While the team is keeping most of their research under the radar for now, we believe Delve is working on developing an innovative oncolytic virus and gene platform for novel cancer therapeutics. Some of their research and early studies are most likely involving different aspects of AAV and HSV-1 mediated gene therapy for monogenic diseases including, cell specific transgene expression, exploring optimal routes of administrations, transgene optimization, immunogenicity and in vitro efficacy studies. Another interesting technology from the past work of Delve’s executive team is the development of the “T-Stealth” oncolytic virus immunotherapy platform. Like all other oncolytic viruses, viral vectors are designed to penetrate cancer cells and destroy tumors from the inside out, but this in turn also activates an immune response within the body. This particularly special T-Stealth technology takes it a step further and actually enables its viruses to avoid being eaten by the bodies’ T-cells, thereby escaping immune functions and increasing local tumor destruction. We believe that Delve Therapeutics is working on a similar strategy to improve the immuno-therapeutic potential of oncolytic viruses, and also by harnessing different vectors such as with HSV-1 along with this T-Stealth platform.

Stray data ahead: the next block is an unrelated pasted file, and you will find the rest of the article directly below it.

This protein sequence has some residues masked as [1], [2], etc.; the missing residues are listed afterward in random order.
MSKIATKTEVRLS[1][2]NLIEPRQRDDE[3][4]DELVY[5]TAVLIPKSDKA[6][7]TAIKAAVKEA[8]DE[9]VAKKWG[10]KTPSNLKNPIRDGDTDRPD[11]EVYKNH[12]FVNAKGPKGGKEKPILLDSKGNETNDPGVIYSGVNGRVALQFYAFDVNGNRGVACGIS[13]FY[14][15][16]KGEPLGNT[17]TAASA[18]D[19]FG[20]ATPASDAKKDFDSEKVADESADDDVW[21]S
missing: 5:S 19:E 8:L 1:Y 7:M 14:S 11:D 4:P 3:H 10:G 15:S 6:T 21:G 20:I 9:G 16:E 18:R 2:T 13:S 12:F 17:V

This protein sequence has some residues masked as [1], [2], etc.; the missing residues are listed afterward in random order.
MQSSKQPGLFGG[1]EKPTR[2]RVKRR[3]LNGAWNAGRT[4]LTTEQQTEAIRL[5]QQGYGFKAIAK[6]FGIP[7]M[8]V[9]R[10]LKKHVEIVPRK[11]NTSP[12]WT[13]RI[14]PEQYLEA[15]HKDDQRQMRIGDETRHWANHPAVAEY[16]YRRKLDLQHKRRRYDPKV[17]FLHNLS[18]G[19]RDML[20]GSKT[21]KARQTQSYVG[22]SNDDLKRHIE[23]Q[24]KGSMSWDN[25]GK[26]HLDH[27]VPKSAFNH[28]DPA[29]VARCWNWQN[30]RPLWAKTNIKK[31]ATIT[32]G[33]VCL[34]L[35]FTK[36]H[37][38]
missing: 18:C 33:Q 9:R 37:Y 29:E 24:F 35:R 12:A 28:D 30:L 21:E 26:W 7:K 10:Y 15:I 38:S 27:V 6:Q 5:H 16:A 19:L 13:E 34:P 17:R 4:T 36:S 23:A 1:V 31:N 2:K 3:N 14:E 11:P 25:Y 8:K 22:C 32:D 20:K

If your team has experience with immunology and gene therapy research targeting metastatic cancer, early preclinical services, CROs with experience in transgene optimization, immunogenicity and in vitro efficacy studies, or even large molecule clinical trial supplies, Delve Therapeutics should definitely be on your contact list, and you should be connecting with them for potential work in the near future.
Delve Therapeutics is a viral immunotherapies company focused on driving innovation, pushing the envelope of gene therapy, and ultimately transforming the outcome for millions of cancer patients in the near future. Oncolytic viral immunotherapies hold a lot of potential in the treatment of solid tumors through leveraging the ever complex anti-tumor immune response within the body. Delve Therapeutics’s potential platform will further research in the field and bring on a vast array of new immunotherapies and combinations that may improve treatment for patients in need.